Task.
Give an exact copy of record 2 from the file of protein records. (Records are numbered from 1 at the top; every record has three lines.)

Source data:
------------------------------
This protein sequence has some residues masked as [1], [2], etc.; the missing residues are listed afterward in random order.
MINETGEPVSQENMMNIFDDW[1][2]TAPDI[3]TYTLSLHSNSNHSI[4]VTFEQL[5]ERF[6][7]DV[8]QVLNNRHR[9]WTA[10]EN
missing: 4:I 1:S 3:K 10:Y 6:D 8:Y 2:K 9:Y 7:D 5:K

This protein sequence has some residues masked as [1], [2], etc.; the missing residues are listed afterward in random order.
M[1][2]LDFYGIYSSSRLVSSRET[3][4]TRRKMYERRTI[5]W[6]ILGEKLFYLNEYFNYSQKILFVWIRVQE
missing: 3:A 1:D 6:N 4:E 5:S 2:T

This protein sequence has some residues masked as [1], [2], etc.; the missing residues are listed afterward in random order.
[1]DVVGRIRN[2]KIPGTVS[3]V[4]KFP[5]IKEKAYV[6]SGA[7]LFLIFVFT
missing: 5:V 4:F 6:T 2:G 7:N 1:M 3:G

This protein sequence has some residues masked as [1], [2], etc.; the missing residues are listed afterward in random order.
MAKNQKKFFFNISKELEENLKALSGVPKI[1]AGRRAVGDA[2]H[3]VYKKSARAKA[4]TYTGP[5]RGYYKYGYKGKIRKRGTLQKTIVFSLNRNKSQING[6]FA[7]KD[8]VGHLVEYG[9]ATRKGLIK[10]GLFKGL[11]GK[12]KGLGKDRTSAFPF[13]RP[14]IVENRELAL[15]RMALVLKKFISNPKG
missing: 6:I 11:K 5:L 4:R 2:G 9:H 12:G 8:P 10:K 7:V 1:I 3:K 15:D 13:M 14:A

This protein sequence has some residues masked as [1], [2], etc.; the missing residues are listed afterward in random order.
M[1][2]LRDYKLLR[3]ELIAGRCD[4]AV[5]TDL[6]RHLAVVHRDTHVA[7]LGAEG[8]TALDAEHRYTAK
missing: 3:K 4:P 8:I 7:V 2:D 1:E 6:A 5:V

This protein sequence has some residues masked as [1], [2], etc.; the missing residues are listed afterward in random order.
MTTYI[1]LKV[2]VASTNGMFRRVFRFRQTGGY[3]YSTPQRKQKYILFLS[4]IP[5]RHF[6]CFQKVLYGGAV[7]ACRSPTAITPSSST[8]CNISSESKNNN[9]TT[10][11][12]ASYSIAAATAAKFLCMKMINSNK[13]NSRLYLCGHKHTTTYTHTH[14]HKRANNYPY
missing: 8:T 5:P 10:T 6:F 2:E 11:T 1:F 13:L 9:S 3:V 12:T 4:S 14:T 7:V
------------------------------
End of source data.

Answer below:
This protein sequence has some residues masked as [1], [2], etc.; the missing residues are listed afterward in random order.
M[1][2]LDFYGIYSSSRLVSSRET[3][4]TRRKMYERRTI[5]W[6]ILGEKLFYLNEYFNYSQKILFVWIRVQE
missing: 3:A 1:D 6:N 4:E 5:S 2:T